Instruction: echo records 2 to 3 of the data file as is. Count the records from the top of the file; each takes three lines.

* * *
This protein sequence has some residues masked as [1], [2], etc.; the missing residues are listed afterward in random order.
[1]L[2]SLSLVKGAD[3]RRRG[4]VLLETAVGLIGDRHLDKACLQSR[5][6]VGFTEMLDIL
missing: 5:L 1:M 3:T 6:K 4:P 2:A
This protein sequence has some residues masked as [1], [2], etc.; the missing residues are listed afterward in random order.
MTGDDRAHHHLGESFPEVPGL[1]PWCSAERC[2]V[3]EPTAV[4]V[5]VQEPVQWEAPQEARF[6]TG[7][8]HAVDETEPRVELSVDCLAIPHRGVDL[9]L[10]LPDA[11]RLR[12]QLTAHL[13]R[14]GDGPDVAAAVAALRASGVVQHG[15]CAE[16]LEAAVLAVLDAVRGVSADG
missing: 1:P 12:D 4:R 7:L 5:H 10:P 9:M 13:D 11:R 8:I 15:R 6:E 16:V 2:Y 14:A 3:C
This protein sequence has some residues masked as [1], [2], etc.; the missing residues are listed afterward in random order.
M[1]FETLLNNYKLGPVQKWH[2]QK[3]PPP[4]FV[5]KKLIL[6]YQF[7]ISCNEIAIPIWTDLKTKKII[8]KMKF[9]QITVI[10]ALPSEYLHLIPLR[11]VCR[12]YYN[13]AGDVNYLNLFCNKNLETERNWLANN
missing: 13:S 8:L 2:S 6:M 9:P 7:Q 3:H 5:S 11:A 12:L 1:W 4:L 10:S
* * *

This protein sequence has some residues masked as [1], [2], etc.; the missing residues are listed afterward in random order.
MTGDDRAHHHLGESFPEVPGL[1]PWCSAERC[2]V[3]EPTAV[4]V[5]VQEPVQWEAPQEARF[6]TG[7][8]HAVDETEPRVELSVDCLAIPHRGVDL[9]L[10]LPDA[11]RLR[12]QLTAHL[13]R[14]GDGPDVAAAVAALRASGVVQHG[15]CAE[16]LEAAVLAVLDAVRGVSADG
missing: 1:P 12:D 4:R 7:L 5:H 10:P 9:M 13:D 11:R 8:I 15:R 6:E 16:V 2:Y 14:A 3:C
This protein sequence has some residues masked as [1], [2], etc.; the missing residues are listed afterward in random order.
M[1]FETLLNNYKLGPVQKWH[2]QK[3]PPP[4]FV[5]KKLIL[6]YQF[7]ISCNEIAIPIWTDLKTKKII[8]KMKF[9]QITVI[10]ALPSEYLHLIPLR[11]VCR[12]YYN[13]AGDVNYLNLFCNKNLETERNWLANN
missing: 13:S 8:L 2:S 6:M 9:P 7:Q 3:H 5:S 11:A 12:L 1:W 4:L 10:S